Baguio City is, without a doubt, the most popular choice for a summer getaway by most Filipinos. Nestled at about five thousand feet above sea level, this American built mountain resort enjoys quite a cool weather all year round. The truth is: it is always cooler here by eight to ten degrees vis-à-vis the lowlands temperature. The economy of the city is centered on tourism and its educational institutions, of which it has seven colleges and universities. It is estimated that these schools comprise 100,000 students.
At the height of summer , 250,000 lowlanders cram its streets and parks to luxuriate in its “air-conditioned” climate. The trade center of the city is bounded by Session Road, Harrison Road, Magsaysay Avenue and Abanao Street, where commercial and business establishments abound.
The perpetually crowded City Market offers a wide array of colorful woven fabrics, wood carvings, cut flowers, strawberries, prime vegetables and other highland products that are favorite take home gifts of tourists to their loved ones back home.
The average temperature is from 15-26˚C, and it can drop down to 8˚C from December to early February. The weather follows the typical Philippines’ seasons: Dry Season from October to May and the Wet Season from June to September.P
PLACES OF INTEREST IN BAGUIO CITY
MINES VIEW PARK
A ridge located at the extreme northeast side of the city, past The Mansion and Wright Park, Mines View Park boasts of a spectacular view of Benguet’s gold and copper mines and the Cordillera mountains.The main attractions in Mines View Park nowadays would be the commercial activities such as the souvenir and silverworks stores by the park. The one especially worth visiting is Rimando’s, that offers the best carved artifacts, on the Gibraltar side.
CAMP JOHN HAY
Located on the south eastern side of the Summer Capital of the Philippines, its Main Gate is now located on Loakan Road, a 5-minute drive from its old location at the Upper Session Road-Loakan Road-South Drive rotunda.Camp John Hay has a second entrance accessible via the Baguio Country Club road, which is closer to the other major tourist attractions of the City of Pines.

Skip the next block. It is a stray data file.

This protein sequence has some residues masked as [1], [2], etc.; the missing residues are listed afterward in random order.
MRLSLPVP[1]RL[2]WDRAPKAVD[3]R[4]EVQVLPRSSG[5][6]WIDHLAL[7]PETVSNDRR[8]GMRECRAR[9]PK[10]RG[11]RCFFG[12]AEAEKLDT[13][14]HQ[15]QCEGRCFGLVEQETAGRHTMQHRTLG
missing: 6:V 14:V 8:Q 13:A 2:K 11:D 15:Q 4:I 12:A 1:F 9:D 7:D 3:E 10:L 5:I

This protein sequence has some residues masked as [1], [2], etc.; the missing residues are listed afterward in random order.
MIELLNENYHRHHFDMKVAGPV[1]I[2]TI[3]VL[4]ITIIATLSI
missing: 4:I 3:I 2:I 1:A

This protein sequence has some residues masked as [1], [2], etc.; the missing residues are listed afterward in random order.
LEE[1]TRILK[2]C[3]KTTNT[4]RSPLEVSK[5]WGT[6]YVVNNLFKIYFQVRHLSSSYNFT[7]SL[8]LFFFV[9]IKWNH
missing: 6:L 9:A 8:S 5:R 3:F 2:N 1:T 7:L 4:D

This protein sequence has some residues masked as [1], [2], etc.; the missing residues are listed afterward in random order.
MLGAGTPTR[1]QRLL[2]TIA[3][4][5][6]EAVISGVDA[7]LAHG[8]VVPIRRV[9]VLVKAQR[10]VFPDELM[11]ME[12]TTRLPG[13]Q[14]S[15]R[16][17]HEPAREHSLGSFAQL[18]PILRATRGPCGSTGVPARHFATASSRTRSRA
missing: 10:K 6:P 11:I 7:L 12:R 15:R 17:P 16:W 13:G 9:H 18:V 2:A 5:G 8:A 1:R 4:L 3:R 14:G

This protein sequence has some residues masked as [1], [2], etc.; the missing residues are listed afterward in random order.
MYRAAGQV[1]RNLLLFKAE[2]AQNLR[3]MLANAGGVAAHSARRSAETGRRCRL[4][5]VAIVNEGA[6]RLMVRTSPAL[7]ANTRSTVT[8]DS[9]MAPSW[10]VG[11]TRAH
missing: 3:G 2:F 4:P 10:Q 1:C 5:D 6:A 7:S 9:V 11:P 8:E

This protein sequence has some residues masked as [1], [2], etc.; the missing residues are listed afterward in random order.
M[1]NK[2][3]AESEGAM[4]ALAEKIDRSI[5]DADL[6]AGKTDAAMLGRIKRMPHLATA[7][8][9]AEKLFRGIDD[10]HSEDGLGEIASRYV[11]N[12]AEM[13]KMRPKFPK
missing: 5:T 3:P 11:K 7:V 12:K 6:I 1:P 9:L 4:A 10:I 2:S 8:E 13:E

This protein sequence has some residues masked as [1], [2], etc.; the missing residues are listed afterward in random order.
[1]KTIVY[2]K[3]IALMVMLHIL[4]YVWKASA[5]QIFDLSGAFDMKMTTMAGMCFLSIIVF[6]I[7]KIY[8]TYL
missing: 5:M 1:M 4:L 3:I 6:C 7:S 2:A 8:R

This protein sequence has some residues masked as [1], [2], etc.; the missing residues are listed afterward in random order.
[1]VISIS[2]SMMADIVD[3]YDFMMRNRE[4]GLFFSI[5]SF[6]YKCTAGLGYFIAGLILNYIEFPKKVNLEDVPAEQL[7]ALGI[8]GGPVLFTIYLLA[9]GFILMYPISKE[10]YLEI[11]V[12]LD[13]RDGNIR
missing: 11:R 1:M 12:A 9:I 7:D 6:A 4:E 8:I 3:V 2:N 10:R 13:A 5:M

Burnham Park is centered around a man-made lake located at the heart of the city. It was named after the city’s planner, Daniel Burnham. The park is a favorite place of local residents and visitors alike. There are different facilities for recreation and relaxation that are available in the park. You can row a boat, have a picnic, attend an outdoor concert, watch a football game, go biking, or just take a leisurely stroll around the park.
At the southern end of the park is a circular skating rink where skates can be rented. There are also tennis and basketball courts, a few restaurants, outdoor kiosks, a children’s playground, and an orchidarium where various kinds of plants, trees and flowers are sold. Chairs and benches are distributed around the park for those who just want to sit down and relax.
The football field at the eastern side of the park is sometimes used for parades, carnivals, concerts, political rallys, and for display booths during special events and activities. On certain Sundays and some special occasions, cadets of the Philippine Military Academy perform a parade and review or a silent drill exhibition at the field. Just after the big earthquake that hit the city in 1990, many of its residents fled their homes for fear of aftershocks and temporarily set camp in this field.
The Lourdes Grotto is another Catholic shrine and place of meditation in Baguio. It is located on a high hill in the western part of the city where you will find the image of the Lady of Lourdes.
The grotto is a favorite pilgrimage site during Holy Week most especially during Holy Thursday and Good Friday. Access to the top of the grotto could be made by climbing the 252 steps or by driving a light vehicle through a winding, narrow and steep asphalt-paved road. Devotees who go up to the grotto to pray usually light up a candle at an altar below the image. There are also vendors at the shrine who are willing to light up a candle for you and say a prayer for whatever personal intentions you might have.